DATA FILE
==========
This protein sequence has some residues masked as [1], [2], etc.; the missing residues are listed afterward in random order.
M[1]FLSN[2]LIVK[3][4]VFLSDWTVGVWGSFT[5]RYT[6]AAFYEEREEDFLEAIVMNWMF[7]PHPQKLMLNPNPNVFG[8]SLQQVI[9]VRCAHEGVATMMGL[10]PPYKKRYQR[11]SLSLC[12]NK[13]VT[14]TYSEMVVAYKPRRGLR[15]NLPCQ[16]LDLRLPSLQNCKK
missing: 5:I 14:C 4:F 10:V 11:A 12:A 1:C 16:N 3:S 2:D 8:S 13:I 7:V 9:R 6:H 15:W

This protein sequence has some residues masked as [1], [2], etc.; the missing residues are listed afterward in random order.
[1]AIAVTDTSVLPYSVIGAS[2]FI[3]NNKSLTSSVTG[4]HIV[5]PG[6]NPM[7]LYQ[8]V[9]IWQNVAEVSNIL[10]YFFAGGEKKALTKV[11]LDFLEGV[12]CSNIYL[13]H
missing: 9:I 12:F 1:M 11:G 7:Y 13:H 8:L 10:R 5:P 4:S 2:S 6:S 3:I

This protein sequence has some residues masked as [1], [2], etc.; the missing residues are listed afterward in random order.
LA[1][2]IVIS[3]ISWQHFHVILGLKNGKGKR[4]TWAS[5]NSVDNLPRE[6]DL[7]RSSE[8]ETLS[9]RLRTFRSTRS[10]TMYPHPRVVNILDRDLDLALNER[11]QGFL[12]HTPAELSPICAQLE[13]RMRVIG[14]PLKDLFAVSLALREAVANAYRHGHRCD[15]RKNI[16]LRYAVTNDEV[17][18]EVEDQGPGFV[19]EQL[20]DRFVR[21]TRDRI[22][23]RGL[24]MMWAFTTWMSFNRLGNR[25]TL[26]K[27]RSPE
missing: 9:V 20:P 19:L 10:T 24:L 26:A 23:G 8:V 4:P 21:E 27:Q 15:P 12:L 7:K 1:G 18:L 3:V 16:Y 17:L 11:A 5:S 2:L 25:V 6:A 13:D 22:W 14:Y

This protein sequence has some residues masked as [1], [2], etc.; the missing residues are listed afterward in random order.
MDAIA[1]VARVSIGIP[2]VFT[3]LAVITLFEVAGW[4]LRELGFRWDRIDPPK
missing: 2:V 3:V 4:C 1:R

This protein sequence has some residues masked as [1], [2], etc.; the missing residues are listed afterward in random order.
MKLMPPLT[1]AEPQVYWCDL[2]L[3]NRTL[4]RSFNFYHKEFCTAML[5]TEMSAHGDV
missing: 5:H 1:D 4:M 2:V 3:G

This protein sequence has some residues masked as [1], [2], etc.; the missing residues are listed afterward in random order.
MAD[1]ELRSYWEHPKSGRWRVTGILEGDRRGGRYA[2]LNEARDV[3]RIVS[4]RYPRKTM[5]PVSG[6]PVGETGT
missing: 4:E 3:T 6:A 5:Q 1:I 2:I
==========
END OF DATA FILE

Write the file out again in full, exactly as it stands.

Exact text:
This protein sequence has some residues masked as [1], [2], etc.; the missing residues are listed afterward in random order.
M[1]FLSN[2]LIVK[3][4]VFLSDWTVGVWGSFT[5]RYT[6]AAFYEEREEDFLEAIVMNWMF[7]PHPQKLMLNPNPNVFG[8]SLQQVI[9]VRCAHEGVATMMGL[10]PPYKKRYQR[11]SLSLC[12]NK[13]VT[14]TYSEMVVAYKPRRGLR[15]NLPCQ[16]LDLRLPSLQNCKK
missing: 5:I 14:C 4:F 10:V 11:A 12:A 1:C 16:N 3:S 2:D 8:S 13:I 7:V 9:R 6:H 15:W

This protein sequence has some residues masked as [1], [2], etc.; the missing residues are listed afterward in random order.
[1]AIAVTDTSVLPYSVIGAS[2]FI[3]NNKSLTSSVTG[4]HIV[5]PG[6]NPM[7]LYQ[8]V[9]IWQNVAEVSNIL[10]YFFAGGEKKALTKV[11]LDFLEGV[12]CSNIYL[13]H
missing: 9:I 12:F 1:M 11:G 7:Y 13:H 8:L 10:R 5:P 4:S 2:S 6:S 3:I

This protein sequence has some residues masked as [1], [2], etc.; the missing residues are listed afterward in random order.
LA[1][2]IVIS[3]ISWQHFHVILGLKNGKGKR[4]TWAS[5]NSVDNLPRE[6]DL[7]RSSE[8]ETLS[9]RLRTFRSTRS[10]TMYPHPRVVNILDRDLDLALNER[11]QGFL[12]HTPAELSPICAQLE[13]RMRVIG[14]PLKDLFAVSLALREAVANAYRHGHRCD[15]RKNI[16]LRYAVTNDEV[17][18]EVEDQGPGFV[19]EQL[20]DRFVR[21]TRDRI[22][23]RGL[24]MMWAFTTWMSFNRLGNR[25]TL[26]K[27]RSPE
missing: 9:V 20:P 19:L 10:T 24:L 26:A 23:G 8:V 4:P 21:E 27:Q 15:P 12:L 7:K 1:G 18:L 3:V 16:Y 17:L 11:A 5:S 2:L 25:V 6:A 13:D 22:W 14:Y

This protein sequence has some residues masked as [1], [2], etc.; the missing residues are listed afterward in random order.
MDAIA[1]VARVSIGIP[2]VFT[3]LAVITLFEVAGW[4]LRELGFRWDRIDPPK
missing: 2:V 3:V 4:C 1:R

This protein sequence has some residues masked as [1], [2], etc.; the missing residues are listed afterward in random order.
MKLMPPLT[1]AEPQVYWCDL[2]L[3]NRTL[4]RSFNFYHKEFCTAML[5]TEMSAHGDV
missing: 5:H 1:D 4:M 2:V 3:G

This protein sequence has some residues masked as [1], [2], etc.; the missing residues are listed afterward in random order.
MAD[1]ELRSYWEHPKSGRWRVTGILEGDRRGGRYA[2]LNEARDV[3]RIVS[4]RYPRKTM[5]PVSG[6]PVGETGT
missing: 4:E 3:T 6:A 5:Q 1:I 2:I